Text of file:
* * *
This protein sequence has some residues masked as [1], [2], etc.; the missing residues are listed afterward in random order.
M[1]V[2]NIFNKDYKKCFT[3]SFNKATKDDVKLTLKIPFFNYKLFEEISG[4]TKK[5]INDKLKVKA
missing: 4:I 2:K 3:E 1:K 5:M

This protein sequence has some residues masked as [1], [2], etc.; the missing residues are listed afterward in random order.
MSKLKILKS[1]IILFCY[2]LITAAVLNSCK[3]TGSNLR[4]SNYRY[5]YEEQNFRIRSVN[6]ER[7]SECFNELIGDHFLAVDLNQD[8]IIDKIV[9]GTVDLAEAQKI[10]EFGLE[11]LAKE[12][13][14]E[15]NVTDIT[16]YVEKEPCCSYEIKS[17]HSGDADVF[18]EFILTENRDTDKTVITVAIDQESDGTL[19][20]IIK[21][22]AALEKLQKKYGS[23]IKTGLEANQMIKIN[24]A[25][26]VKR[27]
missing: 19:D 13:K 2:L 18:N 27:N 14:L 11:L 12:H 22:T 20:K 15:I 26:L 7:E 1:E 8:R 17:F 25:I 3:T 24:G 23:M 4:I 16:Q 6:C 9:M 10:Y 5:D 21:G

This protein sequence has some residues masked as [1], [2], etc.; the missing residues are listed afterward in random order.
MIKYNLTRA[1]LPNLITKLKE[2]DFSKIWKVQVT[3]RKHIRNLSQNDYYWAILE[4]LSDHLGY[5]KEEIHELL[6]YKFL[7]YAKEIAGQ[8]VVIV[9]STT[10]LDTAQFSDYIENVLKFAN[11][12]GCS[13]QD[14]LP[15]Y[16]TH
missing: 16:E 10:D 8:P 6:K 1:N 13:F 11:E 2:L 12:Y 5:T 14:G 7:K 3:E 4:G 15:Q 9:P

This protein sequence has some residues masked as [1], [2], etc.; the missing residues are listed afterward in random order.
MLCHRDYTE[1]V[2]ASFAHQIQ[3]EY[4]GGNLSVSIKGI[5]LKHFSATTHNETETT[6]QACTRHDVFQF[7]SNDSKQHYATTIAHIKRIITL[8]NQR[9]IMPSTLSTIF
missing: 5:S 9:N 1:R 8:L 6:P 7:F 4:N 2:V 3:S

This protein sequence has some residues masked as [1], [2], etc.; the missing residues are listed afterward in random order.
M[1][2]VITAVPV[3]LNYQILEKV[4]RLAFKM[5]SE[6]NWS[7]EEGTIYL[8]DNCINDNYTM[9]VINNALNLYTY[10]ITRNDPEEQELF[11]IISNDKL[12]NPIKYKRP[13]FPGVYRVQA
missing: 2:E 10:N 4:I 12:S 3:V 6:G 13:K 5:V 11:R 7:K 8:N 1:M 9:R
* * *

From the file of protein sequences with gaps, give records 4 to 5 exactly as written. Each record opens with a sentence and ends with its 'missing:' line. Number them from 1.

This protein sequence has some residues masked as [1], [2], etc.; the missing residues are listed afterward in random order.
MLCHRDYTE[1]V[2]ASFAHQIQ[3]EY[4]GGNLSVSIKGI[5]LKHFSATTHNETETT[6]QACTRHDVFQF[7]SNDSKQHYATTIAHIKRIITL[8]NQR[9]IMPSTLSTIF
missing: 5:S 9:N 1:R 8:L 6:P 7:F 4:N 2:V 3:S

This protein sequence has some residues masked as [1], [2], etc.; the missing residues are listed afterward in random order.
M[1][2]VITAVPV[3]LNYQILEKV[4]RLAFKM[5]SE[6]NWS[7]EEGTIYL[8]DNCINDNYTM[9]VINNALNLYTY[10]ITRNDPEEQELF[11]IISNDKL[12]NPIKYKRP[13]FPGVYRVQA
missing: 2:E 10:N 4:I 12:S 3:V 6:G 13:K 5:V 11:R 7:K 8:N 1:M 9:R